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Refreshed Cubs look more like themselves in an 8-0 win over the Brewers

MILWAUKEE, WI - APRIL 05: Jason Heyward #22 of the Chicago Cubs is congratulated by Javier Baez #9 after hitting a home run against the Milwaukee Brewers during the ninth inning at Miller Park on April 5, 2018 in Milwaukee, Wisconsin. (Photo by Stacy Revere/Getty Images)

MILWAUKEE – The lefty was dealing. “El Mago” was racing around the bases. The offense was scoring more, and striking out a bit less.

Nothing like a two-day break to help the Cubs look as they were advertised to be in 2018.

With Jon Lester leading the way on the mound and the offense doing their part, the Cubs easily bested the Brewers in their first trip to Miller Park this year 8-0. It puts the team back at .500 at 3-3, and makes everyone feel a bit better after a bit of a shaky first five games.

That stretch included 58 strikeouts – an MLB record to start the season – and they’d failed to score a run in back-to back games against the Marlins then Reds.

Javier Baez changed that in the second both with his bat and his legs. First he knocked in a pair of runs with an RBI single off starter Bruce Suter, but then he got the sizable Cubs’ contingent on their feet. Lester hit a shot right at Suter, who deflected the ball toward second where Baez was running, but the ball got Hernan Perez and went to center field.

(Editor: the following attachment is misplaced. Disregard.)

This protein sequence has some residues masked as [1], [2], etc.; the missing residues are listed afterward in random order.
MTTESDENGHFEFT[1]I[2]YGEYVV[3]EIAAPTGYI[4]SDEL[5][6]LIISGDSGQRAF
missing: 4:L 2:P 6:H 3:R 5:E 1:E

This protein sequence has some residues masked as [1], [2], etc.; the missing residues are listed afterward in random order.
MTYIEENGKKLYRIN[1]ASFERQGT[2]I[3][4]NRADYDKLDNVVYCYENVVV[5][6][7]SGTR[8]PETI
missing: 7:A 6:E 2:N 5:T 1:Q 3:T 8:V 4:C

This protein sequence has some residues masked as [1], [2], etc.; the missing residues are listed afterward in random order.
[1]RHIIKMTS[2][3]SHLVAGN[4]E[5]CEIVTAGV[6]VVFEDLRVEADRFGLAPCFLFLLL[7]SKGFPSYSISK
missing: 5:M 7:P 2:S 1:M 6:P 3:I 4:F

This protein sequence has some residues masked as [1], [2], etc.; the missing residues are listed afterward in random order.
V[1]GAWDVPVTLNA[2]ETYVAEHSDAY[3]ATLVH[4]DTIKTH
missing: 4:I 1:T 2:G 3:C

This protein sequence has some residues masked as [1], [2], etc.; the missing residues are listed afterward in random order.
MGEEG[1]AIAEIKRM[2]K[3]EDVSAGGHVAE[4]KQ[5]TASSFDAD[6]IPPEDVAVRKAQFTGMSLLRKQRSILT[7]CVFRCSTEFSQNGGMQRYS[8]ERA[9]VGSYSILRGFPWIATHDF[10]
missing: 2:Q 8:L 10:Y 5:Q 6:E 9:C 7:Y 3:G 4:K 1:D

When it did, Baez took third, and when Lorenzo Cain had some difficulty in center, the shortstop took off for the plate. Baez was able to beat Cain’s throw him and avoid the tag by Jett Bandy to score the third run of the inning. The run ignited the offense which got two more runs in the third on extra base hits by Albert Almora Jr. (triple) and Willson Contreras (Double) to make it 5-0.

Kris Bryant’s RBI single and Jason Heyward’s two-run homer, his first of the year, finished out the scoring, yet that wasn’t really even needed.

Unlike his first start in Miami, where he allowed seven hits, three walks, and three earned runs against the Marlins on Opening Day, Lester was his old self at Miller Park over six innings. He cut the walks to one, struck out six, only allowed three hits and didn’t surrender a run before handing the ball to the bullpen, who finished it off with three more scoreless innings.

It was a strong way to start the second week of the new baseball season, one in which the Cubs were as good as they were advertised close to home.